A Commentary on Jeremiah: Exile and Homecoming

By Walter Brueggemann | Go to book overview

The “Baruch Document”
Jeremiah 36:1–45:5

Chapters 36–45 (or 37–45), in the common judgment of scholars, constitute a peculiar and intentional corpus of materials.1 This corpus may perhaps be intentionally organized; it is expressed almost exclusively in prose, and seems to be preoccupied with the life of the prophet Jeremiah.

The organization of this extended narrative includes the following elements. It begins with ch. 36, which narrates an account of the way in which Baruch wrote and publicly read a scroll of Jeremiah.2 The corpus concludes in ch. 45 with a special promise to Baruch. Thus chs. 36 and 45 provide the brackets and boundaries which contain the entire narrative. Because the beginning and ending chapters both feature Baruch, this entire corpus is conventionally linked to Baruch.3 He is taken

1. The dominant critical judgments of scholarship continue to be those of Bernard Duhm and Sigmund Mowinckel, on which see Childs, Old Testament as Scripture, 342–45. A recent consideration of these materials is offered by William L. Holladay, “A Fresh Look at ‘Source B’ and ‘Source C’ in Jeremiah,” Vetus Testamentum 25 (1975): 394–412. It may well be that ch. 36 should not be grouped with the following materials. On that question, see Carroll, Jeremiah, 509–510.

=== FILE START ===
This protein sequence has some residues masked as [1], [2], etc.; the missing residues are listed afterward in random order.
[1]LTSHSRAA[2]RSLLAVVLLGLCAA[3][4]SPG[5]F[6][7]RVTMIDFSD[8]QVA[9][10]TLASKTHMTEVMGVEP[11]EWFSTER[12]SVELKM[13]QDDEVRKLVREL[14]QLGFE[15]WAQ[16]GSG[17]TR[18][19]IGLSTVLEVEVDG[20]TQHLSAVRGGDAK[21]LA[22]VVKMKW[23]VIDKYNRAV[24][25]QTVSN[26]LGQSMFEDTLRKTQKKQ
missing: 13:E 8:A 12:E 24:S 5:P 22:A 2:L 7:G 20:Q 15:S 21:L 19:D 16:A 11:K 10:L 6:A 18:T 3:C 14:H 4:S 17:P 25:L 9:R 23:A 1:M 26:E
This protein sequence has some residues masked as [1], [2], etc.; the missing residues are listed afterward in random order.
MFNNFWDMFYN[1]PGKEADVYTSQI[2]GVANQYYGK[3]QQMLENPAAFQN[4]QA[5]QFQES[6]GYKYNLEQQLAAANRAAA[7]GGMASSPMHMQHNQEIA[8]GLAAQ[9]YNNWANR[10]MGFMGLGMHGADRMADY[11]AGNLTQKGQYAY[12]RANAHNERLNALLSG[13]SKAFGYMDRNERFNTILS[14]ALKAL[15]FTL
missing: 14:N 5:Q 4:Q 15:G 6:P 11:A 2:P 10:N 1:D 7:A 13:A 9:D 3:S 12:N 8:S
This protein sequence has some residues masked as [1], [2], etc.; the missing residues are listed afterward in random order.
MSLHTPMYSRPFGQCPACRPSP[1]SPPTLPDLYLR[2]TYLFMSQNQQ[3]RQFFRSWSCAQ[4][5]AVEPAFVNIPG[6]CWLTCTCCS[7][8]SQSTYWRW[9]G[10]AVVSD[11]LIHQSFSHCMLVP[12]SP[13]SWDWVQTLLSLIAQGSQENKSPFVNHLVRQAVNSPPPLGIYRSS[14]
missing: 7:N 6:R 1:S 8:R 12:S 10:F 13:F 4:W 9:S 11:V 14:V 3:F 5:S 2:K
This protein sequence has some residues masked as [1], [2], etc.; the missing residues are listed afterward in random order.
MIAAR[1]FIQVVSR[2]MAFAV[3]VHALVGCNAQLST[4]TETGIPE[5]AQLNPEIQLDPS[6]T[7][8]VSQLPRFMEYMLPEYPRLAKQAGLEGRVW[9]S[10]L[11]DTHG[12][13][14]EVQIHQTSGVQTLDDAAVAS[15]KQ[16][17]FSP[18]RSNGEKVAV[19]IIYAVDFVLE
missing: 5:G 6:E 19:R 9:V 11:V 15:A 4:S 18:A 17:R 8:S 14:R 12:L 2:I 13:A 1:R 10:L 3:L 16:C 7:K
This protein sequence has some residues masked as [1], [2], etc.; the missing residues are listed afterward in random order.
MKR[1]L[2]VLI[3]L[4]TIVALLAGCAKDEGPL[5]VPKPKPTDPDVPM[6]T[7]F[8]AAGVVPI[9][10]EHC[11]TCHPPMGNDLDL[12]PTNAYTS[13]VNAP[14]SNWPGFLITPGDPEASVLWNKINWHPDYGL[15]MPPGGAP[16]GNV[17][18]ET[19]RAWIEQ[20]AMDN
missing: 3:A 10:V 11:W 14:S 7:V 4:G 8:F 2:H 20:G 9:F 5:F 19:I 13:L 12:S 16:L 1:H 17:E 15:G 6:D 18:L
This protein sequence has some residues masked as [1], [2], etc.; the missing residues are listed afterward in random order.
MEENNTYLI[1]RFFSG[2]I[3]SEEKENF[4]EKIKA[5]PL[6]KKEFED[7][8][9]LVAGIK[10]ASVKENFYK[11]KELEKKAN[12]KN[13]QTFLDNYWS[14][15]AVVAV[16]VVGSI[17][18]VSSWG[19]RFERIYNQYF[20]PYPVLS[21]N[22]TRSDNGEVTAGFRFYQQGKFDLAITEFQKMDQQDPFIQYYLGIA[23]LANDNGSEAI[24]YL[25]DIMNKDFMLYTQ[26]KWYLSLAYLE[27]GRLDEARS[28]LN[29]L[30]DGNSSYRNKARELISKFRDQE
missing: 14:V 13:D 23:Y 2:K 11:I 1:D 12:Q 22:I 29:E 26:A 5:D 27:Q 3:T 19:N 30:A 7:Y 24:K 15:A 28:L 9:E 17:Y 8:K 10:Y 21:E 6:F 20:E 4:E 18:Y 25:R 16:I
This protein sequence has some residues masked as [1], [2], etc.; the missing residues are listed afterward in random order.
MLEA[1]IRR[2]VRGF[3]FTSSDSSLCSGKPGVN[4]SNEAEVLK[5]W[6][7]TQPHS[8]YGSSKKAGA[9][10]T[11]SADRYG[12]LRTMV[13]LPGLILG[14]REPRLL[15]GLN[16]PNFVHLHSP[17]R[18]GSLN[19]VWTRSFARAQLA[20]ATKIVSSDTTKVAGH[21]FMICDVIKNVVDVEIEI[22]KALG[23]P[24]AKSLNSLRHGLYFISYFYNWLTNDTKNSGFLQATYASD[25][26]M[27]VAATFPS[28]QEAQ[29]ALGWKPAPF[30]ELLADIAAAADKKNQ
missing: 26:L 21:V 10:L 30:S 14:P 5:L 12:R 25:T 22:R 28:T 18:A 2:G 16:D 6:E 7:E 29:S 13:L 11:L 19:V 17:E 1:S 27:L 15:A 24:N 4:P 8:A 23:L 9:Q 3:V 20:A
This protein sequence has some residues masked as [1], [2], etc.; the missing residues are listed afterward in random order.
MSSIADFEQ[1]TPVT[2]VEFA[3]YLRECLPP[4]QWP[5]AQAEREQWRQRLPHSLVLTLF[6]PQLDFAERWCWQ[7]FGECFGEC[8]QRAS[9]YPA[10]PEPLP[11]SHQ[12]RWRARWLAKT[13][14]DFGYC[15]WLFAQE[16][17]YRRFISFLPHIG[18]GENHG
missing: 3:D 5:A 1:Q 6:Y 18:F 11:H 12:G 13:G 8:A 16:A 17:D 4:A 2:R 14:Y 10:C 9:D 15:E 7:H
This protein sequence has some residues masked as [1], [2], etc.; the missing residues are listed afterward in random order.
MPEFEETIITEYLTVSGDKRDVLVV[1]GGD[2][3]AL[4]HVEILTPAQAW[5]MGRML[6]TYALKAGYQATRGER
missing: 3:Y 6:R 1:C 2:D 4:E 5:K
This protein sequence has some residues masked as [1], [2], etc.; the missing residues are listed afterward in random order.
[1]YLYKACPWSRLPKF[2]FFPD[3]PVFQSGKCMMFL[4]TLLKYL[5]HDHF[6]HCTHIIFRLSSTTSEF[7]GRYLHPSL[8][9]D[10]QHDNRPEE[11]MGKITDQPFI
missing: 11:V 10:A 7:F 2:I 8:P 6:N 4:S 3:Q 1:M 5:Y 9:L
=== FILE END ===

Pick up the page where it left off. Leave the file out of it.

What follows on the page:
2. We have already encountered the role of Baruch in ch. 32. That reference, however, is not germane to the role of Baruch in this extended narrative, for no critical judgment groups ch. 32 with this material.

3. Richard E. Friedman, Who Wrote the Bible? (New York: Summit, 1987), 146–49, has rather dramatically suggested Baruch as the author of the book of Jeremiah. Such a claim is a considerable overstatement, but not unrelated to the main tendency of criticism.

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